A hat is a head covering which is worn for various reasons, including protection against weather conditions, ceremonial reasons such as university graduation, religious reasons, safety, or as a fashion accessory.
In the past, hats were an indicator of social status. In the military, hats may denote nationality, branch of service, rank or regiment. Police typically wear distinctive hats such as peaked caps or brimmed hats, such as those worn by the Royal Canadian Mounted Police. Some hats have a protective function. As examples, the hard hat protects construction workers’ heads from injury by falling objects, a British police Custodian helmet protects the officer’s head, a sun hat shades the face and shoulders from the sun, a cowboy hat protects against sun and rain and an ushanka fur hat with fold-down earflaps keeps the head and ears warm. Some hats are worn for ceremonial purposes, such as the mortarboard, which is worn (or carried) during university graduation ceremonies. Some hats are worn by members of a certain profession, such as the Toque worn by chefs. Some hats have religious functions, such as the mitres worn by Bishops and the turban worn by Sikhs.
Hat, any of various styles of head covering. Hats may serve protective functions but often signify the wearer’s sensibility to fashion or serve ceremonial functions, as when symbolizing the office or rank of the wearer.
Hats of plant fibres are associated with the ancient rural traditions of Europe and Anatolia. An early statue of Mercury shows his hat to be of finely plaited straw. Artisans of classical Athens and Rome usually wore conical caps with egg-shaped crowns made of felt. The material that protruded under the band evolved into a brim. In Rome this cap was a badge of the plebeian class; a slave being freed was presented with such a cap. Men of the upper classes usually went hatless except in bad weather or when hunting or traveling. The emperor Augustus Caesar, in his old age, set a new fashion by never going out without a hat.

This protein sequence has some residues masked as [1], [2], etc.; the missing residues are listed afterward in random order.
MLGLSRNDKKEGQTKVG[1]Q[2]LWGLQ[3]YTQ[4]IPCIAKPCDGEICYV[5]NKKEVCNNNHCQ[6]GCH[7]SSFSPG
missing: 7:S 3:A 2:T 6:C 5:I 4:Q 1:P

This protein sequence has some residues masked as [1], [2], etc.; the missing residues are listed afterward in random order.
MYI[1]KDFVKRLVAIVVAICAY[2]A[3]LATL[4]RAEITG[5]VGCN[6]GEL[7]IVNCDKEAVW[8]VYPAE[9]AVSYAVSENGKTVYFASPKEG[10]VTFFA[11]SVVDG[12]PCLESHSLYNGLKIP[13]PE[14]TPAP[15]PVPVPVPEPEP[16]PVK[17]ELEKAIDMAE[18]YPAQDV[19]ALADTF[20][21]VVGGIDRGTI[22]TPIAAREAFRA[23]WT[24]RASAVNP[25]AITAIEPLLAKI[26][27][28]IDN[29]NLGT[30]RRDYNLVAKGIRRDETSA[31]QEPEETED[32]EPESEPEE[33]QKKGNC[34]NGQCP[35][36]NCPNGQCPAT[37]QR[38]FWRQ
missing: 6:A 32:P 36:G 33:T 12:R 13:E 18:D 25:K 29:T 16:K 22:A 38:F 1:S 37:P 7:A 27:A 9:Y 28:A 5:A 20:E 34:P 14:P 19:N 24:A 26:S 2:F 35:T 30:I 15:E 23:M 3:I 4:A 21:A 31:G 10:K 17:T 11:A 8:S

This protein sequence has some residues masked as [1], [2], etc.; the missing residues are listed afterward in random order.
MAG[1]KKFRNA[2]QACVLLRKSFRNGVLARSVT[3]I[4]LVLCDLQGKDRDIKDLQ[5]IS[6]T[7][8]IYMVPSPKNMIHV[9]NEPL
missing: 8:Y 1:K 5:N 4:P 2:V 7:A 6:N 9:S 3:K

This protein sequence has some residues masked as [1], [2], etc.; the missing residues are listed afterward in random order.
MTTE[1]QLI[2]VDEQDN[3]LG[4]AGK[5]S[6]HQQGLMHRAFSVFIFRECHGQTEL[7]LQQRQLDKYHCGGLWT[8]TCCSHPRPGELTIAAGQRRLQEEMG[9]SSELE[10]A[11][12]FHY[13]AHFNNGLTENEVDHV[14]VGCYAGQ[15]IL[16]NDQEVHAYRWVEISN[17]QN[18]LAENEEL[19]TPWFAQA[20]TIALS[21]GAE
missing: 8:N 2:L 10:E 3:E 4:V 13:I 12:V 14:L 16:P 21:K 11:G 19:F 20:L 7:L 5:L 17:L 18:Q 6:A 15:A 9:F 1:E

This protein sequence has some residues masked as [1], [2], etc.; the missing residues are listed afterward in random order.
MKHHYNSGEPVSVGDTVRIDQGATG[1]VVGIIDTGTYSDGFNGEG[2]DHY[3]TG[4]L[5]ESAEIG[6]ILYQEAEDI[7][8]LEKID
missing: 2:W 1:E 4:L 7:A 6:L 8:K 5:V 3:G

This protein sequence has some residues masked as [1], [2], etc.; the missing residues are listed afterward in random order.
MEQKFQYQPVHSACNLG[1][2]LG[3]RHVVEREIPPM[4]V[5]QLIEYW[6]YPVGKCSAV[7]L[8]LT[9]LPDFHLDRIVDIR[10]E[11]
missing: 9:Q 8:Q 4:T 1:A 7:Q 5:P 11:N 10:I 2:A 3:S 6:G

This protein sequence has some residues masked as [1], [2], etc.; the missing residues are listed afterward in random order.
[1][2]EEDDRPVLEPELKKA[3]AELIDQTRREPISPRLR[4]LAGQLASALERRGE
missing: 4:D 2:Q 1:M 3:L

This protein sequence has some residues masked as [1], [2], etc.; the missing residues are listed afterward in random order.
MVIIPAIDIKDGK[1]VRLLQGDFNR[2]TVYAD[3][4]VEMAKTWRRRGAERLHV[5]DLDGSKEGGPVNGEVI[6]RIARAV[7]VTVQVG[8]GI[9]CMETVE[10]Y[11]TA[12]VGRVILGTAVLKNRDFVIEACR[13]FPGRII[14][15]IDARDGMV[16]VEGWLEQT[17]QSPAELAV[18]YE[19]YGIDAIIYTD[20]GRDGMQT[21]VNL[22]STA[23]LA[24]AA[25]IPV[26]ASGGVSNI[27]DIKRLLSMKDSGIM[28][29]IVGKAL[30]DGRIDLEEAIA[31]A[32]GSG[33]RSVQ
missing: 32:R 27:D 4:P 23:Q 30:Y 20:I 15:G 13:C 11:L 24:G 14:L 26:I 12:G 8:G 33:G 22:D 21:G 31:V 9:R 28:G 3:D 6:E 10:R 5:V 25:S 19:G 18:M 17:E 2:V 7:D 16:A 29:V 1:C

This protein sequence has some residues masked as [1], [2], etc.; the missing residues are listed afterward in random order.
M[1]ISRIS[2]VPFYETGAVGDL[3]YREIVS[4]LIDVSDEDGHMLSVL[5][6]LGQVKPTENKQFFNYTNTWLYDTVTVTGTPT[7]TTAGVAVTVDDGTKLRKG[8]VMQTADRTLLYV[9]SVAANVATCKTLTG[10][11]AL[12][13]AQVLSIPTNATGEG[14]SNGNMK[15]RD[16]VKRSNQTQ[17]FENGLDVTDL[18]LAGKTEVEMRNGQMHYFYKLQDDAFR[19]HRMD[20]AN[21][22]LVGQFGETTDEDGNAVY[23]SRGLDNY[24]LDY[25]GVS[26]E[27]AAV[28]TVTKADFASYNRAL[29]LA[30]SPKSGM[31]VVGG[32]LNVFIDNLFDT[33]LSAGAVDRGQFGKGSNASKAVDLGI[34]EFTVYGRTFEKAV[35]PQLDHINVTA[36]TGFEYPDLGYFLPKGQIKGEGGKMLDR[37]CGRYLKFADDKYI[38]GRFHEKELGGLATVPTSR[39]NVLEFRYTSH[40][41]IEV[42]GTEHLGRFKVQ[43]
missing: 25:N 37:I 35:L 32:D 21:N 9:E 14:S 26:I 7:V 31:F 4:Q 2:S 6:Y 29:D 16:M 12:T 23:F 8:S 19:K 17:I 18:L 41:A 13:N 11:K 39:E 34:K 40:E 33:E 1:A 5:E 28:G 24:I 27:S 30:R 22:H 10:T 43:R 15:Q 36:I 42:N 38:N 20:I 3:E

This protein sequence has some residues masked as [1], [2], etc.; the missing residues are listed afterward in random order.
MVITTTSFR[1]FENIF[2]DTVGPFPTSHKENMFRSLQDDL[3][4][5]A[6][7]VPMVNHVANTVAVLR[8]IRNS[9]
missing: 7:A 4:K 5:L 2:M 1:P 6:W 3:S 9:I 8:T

In Egypt caps and simple kerchiefs were worn over the head and brow, falling in a drape to the shoulders. Wigs of human hair or sheep’s wool were also worn as protection from the sun. Helmet caps were ornamented with symbols of rank: the asp for kingly power, the feather for sovereignty.
In the early medieval era city people wore hats usually made of cloth, such as the chaperon, a loose hood for both men and women. Throughout the Middle Ages women of all classes wore veils or draperies hiding the hair and framing the face. During the 15th century women’s hats showed increasing elaboration. The hennin, or steeple headdress, was fashionable in France and Flanders between 1460 and 1480. Women also wore the turban and the so-called butterfly headdress of transparent gauze raised above the head by means of long pins.
During the 16th century the hood became popular for women. In the 17th century Europeans wore hats indoors as well as out. Two main types of hats predominated among men in the 17th and 18th centuries. One was a low-crowned hat with a broad brim that was turned up, or cocked, on three sides (the tricorne) or two sides (the bicorne). This type was favoured by aristocrats, cavaliers, and gallants. The other type was a stiff, high-crowned, round hat that was worn by Dutch burghers and by English and American Puritans, among others. European and American women in the 18th century sometimes wore the calash, a great bonnet that resembled the extension top of a calèche, or French carriage.